Sunday, April 4, 2010

It's Not About Healthcare

Obama finally got his way in the passage of a bill that has been decades in the making. Healthcare seems to be all that pops up on the news these days, but the debate was raging long before President Obama took office.

First came Hoover and FDR. Then the 1964 Democrat controlled Congress brought with it Medicare and Medicaid. These now have over 104 million combined beneficiaries. Former President Nixon supported a plan that required employers to provide a minimum level of insurance to employees. Healthcare as employee compensation to get around wage controls, set the stage for an unaccountable four-party health insurance market. In 1976, President Jimmy Carter called for a "comprehensive national health insurance system with universal and mandatory coverage" as a part of his campaign platform. Sound familiar?

For decades, our government has tried repeatedly to impose universal healthcare on citizens of the United States. ObamaCare is the socialized healthcare plan of the century, repackaged. It is not a new idea, and as history has proven, it is not a road America wants to go down. It will only bring more trouble, poverty and steady decline to our nation.

So, what is the healthcare debate really about? To understand the purpose of "healthcare", we must understand the principles of liberty and production - both vital parts of human society. People depend on production. Think about the things you use throughout the day: clothes, coffee, cars, or a microwave. Someone had to produce each item. Stop. Think. What would your day be like if you didn't have these things?

Each American is in some way dependent on the labor and property of another person - a producer. We all need the other guy to produce efficiently so the things we use will be abundant and cheap.

It makes sense then, that in order for individuals to prosper, someone must produce food, shelter, clothes, and all the other things we use. It also logically follows that people produce more good things when they are not hindered by force and confiscation of their profits, property and tools.

If you produce something using your own time and property, you don't want to give it up unless you get something that is useful in exchange. It really is that simple.

In other words, the strength of an individual or a nation is dependent on the quantity and quality of useful things it produces. If we want food, clothes, housing, cars, trucks or video games, we have to either produce those exact things or produce something to exchange with the producer of those things.

Are we producing anymore? Agricultural and industrial capacity in the United States is nearly destroyed. According to estimations by the United States Department of Labor, over 650,000 more manufacturing jobs will be gone by 2018. Farming and agriculture jobs are also expected to decline by 80,000.

How did this happen? Agriculture and industry made us strong and prosperous. For some reason, someone has been allowed to drive the farmer off his land and the manufacturer out of his factory. Most of them didn't want to leave. They were forced out.

We must understand that anything that interferes with the United States' ability to produce makes us poorer and weaker as a nation. Wealth redistribution, unwise regulation, burdens of litigation, constant inflation, barriers to voluntary association and barriers to voluntary exchange all reduce how much we are able to produce.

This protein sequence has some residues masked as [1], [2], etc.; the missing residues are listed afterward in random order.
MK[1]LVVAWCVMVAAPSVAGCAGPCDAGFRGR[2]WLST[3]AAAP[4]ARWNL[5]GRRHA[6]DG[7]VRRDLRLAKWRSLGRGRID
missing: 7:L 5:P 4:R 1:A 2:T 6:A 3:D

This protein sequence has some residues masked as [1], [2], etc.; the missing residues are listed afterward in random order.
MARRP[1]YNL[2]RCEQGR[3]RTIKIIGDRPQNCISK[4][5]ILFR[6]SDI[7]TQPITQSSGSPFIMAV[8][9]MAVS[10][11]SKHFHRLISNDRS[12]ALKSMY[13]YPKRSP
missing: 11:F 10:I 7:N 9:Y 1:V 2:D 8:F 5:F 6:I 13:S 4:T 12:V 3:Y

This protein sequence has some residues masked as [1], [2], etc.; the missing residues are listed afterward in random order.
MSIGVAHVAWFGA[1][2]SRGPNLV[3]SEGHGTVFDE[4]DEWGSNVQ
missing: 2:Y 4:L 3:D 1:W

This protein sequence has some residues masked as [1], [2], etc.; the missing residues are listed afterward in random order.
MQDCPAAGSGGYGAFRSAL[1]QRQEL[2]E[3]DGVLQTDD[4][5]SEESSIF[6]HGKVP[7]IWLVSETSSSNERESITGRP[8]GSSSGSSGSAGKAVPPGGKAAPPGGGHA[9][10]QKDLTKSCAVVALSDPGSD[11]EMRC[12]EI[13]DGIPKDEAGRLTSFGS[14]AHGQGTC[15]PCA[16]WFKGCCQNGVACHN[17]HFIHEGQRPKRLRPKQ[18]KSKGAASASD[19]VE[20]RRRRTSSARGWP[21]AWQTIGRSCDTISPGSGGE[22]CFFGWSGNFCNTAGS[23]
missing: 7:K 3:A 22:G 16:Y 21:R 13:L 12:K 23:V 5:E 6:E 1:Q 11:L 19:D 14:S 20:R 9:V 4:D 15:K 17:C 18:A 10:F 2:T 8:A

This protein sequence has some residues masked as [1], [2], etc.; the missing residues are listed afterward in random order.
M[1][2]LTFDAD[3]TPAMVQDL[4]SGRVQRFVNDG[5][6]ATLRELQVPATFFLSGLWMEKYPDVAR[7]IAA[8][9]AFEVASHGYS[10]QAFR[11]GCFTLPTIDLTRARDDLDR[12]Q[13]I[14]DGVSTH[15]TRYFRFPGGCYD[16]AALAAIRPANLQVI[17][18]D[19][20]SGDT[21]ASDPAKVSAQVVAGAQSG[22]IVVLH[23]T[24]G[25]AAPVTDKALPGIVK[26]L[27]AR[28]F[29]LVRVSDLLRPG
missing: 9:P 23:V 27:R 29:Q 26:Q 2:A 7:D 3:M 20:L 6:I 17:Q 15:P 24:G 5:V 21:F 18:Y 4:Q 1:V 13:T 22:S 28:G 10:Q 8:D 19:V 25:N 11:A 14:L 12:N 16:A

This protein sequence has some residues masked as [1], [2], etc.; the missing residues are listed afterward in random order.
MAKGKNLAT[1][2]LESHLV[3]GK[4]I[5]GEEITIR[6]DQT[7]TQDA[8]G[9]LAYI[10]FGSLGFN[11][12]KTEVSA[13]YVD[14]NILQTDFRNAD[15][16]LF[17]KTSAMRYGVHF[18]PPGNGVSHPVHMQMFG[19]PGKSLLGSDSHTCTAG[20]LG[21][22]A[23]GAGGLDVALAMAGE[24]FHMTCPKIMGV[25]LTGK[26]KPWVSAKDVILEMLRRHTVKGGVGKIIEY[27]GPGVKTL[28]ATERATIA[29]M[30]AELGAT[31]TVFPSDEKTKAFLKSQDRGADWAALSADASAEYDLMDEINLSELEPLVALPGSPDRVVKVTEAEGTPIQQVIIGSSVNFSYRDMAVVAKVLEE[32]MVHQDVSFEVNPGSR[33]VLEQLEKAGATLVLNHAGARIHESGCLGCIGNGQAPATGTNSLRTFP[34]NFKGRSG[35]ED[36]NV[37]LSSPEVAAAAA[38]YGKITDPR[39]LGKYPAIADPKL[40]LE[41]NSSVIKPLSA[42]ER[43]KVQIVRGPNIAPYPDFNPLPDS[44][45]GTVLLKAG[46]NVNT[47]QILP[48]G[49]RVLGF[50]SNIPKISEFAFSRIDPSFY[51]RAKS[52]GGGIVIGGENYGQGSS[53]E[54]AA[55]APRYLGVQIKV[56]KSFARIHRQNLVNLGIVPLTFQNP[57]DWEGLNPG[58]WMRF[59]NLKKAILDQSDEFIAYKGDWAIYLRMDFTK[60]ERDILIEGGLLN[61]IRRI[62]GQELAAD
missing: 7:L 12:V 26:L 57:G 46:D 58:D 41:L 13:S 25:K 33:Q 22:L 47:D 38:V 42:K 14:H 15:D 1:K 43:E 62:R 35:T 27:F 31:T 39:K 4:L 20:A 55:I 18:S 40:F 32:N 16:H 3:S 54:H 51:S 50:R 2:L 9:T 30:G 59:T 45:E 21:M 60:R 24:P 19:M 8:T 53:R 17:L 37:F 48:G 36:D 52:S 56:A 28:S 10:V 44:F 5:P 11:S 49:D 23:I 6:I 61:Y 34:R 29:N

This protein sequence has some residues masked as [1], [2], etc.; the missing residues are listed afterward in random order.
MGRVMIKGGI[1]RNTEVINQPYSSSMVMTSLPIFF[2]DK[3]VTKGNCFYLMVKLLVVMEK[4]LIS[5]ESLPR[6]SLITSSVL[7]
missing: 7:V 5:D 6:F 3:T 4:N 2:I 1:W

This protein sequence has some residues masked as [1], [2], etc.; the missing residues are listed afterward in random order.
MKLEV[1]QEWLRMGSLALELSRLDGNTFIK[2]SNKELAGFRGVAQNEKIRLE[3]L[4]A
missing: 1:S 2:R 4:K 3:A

Eventually, this decline will leave us in poverty and helplessness as a nation.

Our retirements are devastated. Many people have been forced to delay or exit retirement altogether. Families are struggling against growing college tuition rates. Teachers all over northeast Georgia are taking more unpaid furlough days. This decline must be stopped.

To give our children any honest hope, we absolutely must learn to think in larger terms. The success and strength of Georgia will rise or fall with the success and strength of America. We must understand that the state has to stand up for the rights and property of our citizens in aggressive, proactive ways.

Our central government has been up to no good more often than not, since the founding of our nation. For example, according to Thomas Jefferson, Alexander Hamilton who was Washington's Treasury Secretary, swindled the people through conniving payment of federal and state war debts. His plan had the following two goals: To confuse the people and corrupt the legislature.

Jefferson concluded: "And with grief and shame it must be acknowledged that his machine was not without effect ; that even in this, the birth of our government, some members were found sordid enough to bend their duty to their interests, and to look after personal rather than public good."

The federal government is always looking for new ways to steal our property. Our ignorance of money and production is the strength of these tyrants.

Productivity retained in the hands of the producer is the solution.

So when we hear talk about the benefits of "Healthcare," "Cap and Trade," "Global Warming," "Bailouts" or other government actions, there is really only one question:

Will this government action help us produce more of the good things we use everyday in Georgia, leading to abundance, prosperity and strength?

Statistics, math, logic, history, current events, human nature, and even the Bible, all emphatically say... "No."


Shane Coley